Taxi drivers in London experience the highest exposure to black carbon compared to any other professional drivers, new research has found.
For the study, researchers from Kings College and Queen Mary University, London, recruited 140 professional drivers who all work in central London.
The drivers were all asked to carry black carbon monitors for 96 hours, and were asked about the type of vehicle they drive, their working hours and whether they drive with their windows down or air vents open.
On average, the results showed that professional drivers were exposed to 4.1 micrograms of black carbon per cubic meter of air, this is around four times higher than their exposure at home or levels experienced in an office.
From the study group, taxi drivers had the highest levels (6.5 micrograms) of exposure on average, and emergency service workers had the lowest levels (2.8 micrograms).
Black carbon is the sooty black material emitted predominantly from diesel engines.
Lead researcher and King’s college PhD candidate Shanon Lim said: ‘The results from the study suggest that being inside a vehicle doesn’t offer any protection, in fact, the opposite may be true, air pollution can get trapped inside the vehicle for extended periods of time.’
Mr. Lim said: ‘We don’t know why taxi drivers fare the worst, it might be because taxis tend to operate in the busiest and most polluted parts of the city where street canyons restrict the movement of air, whereas emergency services can avoid congestion.’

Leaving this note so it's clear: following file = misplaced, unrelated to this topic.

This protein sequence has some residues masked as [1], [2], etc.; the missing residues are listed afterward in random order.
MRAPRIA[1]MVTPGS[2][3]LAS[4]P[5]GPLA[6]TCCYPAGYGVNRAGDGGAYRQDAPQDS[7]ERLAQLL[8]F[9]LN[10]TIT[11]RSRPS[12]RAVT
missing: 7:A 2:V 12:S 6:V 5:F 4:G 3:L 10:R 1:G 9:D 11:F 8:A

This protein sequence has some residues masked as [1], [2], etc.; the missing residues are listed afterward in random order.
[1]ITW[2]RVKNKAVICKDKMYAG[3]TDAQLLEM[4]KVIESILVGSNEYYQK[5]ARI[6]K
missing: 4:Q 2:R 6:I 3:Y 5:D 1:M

The results also showed that keeping car windows closed halved the exposure to black carbon.
The type of vehicle and the choice of route were also shown to lower exposure.
Mike Hedges, a taxi driver for almost 30 years and a masters’s student at Kings College studying Global Air Pollution and Health said: ‘As a London taxi driver, driving in the most polluted streets in London, I have always wanted to improve the air quality in London.’
‘I became involved in helping successive London Mayor’s develop their air quality strategies for London’s taxis and engaging with taxi drivers in helping them understand their own personal air pollution exposures through Unite, my trade union.’
The next step in this research is to investigate possible strategies for protecting drivers, such as the use of air filters. Mr Lim said: ‘This is vital to help employers, occupational safety and health professionals and individual workers reduce exposure and minimise work-related health risks.’
In other news, road traffic in the UK has increased by almost 30% since 1990 but transport-related emissions of many air pollutants including particulate matter and nitrogen oxide (NOx) have reduced.
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